Four Hours Of Blitz Will Decide Tied Aronian-Nakamura Match

Four Hours Of Blitz Will Decide Tied Aronian-Nakamura Match

MikeKlein
FM MikeKlein
Nov 25, 2014, 2:20 AM |
16 | Chess Event Coverage

After the first two games were both taken by White, games three and four of the GM Levon Aronian versus GM Hikaru Nakamura match both ended in draws.

The match, dubbed as the "Showdown in St. Louis," is hosted by the Chess Club and Scholastic Center of Saint Louis. Classical chess is now over and on Tuesday the contest moves to the blitz phase.

The pair will be play 16 games over approximately four hours. The scoring of the classical portion was 4 points for a win and 2 for a draw. The players are thus both sitting on 8 points, with blitz games counting for the normal 1 point each.

Today's play begins at 2 p.m. local time (GMT -7) and you can follow the live broadcast here.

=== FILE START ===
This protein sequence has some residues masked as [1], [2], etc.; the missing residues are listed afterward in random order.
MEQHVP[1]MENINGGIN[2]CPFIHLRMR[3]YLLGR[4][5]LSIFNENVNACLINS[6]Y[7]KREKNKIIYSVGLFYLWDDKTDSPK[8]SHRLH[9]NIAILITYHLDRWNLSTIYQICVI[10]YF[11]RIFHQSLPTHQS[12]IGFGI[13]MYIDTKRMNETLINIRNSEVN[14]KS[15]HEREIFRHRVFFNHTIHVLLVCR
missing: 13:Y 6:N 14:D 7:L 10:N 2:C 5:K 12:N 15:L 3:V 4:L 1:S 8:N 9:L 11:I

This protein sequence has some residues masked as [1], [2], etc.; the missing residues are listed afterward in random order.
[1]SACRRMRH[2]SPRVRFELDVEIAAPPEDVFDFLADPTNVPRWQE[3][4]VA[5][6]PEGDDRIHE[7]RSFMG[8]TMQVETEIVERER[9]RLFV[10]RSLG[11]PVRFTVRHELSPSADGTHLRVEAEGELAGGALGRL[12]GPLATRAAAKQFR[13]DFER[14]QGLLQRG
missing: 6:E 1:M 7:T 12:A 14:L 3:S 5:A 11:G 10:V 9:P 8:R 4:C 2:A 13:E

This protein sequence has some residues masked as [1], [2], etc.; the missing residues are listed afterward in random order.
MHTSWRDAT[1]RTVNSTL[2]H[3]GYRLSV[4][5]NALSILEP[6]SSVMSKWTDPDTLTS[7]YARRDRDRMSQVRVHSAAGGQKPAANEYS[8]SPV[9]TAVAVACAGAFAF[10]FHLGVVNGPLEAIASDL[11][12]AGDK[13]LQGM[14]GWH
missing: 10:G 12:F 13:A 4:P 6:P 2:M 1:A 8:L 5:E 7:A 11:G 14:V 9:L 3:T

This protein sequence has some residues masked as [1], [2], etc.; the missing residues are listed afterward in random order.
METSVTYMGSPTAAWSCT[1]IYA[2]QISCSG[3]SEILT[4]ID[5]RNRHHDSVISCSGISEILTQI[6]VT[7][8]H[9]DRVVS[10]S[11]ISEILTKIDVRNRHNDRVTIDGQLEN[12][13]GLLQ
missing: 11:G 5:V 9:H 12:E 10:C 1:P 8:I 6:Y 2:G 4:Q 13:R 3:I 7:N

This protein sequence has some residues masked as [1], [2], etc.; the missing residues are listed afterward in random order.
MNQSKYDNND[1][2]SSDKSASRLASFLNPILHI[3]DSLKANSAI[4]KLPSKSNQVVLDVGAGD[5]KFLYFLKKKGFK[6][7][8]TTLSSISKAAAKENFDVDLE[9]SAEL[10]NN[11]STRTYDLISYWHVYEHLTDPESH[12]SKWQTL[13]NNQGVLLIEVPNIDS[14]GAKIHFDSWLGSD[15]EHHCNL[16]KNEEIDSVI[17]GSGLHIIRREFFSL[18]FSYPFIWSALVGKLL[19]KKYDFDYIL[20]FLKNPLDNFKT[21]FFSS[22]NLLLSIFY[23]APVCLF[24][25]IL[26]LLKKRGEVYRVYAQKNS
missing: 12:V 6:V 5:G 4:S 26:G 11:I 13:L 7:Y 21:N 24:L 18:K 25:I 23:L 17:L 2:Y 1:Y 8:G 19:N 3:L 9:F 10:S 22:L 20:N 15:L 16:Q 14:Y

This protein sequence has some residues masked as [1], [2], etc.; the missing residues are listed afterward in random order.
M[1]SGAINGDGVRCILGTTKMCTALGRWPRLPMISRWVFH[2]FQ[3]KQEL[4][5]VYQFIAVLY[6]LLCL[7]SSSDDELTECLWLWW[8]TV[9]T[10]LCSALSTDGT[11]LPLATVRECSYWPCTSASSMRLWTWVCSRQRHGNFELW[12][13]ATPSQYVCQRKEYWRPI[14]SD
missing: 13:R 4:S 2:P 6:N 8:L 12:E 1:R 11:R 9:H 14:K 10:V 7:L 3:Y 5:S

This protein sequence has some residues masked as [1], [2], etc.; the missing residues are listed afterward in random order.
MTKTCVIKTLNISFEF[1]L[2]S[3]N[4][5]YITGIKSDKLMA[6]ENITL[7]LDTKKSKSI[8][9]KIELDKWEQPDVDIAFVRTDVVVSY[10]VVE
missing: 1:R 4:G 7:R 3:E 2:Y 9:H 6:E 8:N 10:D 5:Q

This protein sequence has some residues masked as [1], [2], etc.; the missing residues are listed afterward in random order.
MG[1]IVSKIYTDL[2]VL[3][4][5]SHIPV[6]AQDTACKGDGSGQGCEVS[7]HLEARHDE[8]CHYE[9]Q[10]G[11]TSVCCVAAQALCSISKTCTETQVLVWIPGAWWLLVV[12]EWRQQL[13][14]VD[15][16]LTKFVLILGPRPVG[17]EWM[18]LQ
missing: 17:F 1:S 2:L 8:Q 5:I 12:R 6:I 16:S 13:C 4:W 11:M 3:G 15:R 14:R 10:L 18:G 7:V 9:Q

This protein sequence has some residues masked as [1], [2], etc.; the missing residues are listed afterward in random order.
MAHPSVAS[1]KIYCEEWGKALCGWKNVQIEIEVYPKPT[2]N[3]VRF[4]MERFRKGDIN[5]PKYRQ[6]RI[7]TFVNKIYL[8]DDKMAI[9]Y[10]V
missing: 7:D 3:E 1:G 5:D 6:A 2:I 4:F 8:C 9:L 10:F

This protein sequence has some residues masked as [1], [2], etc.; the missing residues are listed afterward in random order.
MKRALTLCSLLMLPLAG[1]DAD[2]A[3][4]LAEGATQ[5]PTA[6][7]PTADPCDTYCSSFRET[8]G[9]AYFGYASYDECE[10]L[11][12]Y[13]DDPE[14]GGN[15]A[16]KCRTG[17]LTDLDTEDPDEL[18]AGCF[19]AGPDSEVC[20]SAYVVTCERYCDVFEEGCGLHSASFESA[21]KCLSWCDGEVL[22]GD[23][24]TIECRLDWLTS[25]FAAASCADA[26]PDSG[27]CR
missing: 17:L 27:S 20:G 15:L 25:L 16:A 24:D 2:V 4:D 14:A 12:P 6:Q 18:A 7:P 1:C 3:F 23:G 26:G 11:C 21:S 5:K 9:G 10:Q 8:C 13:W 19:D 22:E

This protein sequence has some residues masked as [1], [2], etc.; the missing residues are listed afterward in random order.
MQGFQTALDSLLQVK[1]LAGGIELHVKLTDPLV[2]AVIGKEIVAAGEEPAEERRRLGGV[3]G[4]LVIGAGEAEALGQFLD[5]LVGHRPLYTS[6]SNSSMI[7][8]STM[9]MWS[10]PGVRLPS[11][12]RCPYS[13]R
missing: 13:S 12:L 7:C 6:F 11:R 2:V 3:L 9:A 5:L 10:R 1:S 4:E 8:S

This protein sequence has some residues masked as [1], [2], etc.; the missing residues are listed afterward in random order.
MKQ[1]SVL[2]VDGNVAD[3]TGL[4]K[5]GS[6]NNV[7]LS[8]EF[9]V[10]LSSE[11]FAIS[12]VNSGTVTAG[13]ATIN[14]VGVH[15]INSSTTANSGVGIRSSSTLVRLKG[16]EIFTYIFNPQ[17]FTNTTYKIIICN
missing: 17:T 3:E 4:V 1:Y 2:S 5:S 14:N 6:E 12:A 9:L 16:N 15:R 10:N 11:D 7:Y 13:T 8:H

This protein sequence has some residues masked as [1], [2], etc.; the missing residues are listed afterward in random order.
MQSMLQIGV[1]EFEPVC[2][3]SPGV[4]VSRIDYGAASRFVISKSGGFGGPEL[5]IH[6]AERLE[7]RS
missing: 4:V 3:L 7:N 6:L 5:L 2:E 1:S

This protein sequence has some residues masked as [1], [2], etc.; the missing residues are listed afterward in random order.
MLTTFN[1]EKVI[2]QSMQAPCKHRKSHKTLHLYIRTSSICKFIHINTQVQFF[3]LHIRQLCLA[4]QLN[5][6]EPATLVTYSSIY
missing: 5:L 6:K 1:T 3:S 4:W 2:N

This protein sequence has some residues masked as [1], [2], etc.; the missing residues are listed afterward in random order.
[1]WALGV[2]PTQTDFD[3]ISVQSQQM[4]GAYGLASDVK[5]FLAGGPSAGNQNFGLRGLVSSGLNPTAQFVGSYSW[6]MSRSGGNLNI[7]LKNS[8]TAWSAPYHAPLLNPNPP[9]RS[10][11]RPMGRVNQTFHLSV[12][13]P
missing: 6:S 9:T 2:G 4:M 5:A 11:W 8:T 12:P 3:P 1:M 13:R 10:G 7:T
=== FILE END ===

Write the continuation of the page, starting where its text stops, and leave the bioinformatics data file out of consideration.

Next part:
Both are of course exceptional blitz players. Nakamura said on Chess.com at the 2014 U.S. Championship that he regards himself as the best bullet player in the world, though it is conceivable that others could be as good in blitz.

Yesterday he said that since he has a higher rating in blitz, he thinks he should be regarded as better in that format (as many people do for Aronian in classical).

Nakamura admitted that his style of discourse is more direct and that Aronian is more "subtle."

GM Maurice Ashley (left) asks GM Hikaru Nakamura if this is his "lucky hat." (Screengrab courtesy official coverage.)

Aronian is similarly confident and true to form to Nakamura's analysis. When asked by GM Maurice Ashley if he is better blitz player, Aronian said, "I have an opinion but I'm not going to share it, because people are going to think I'm arrogant!"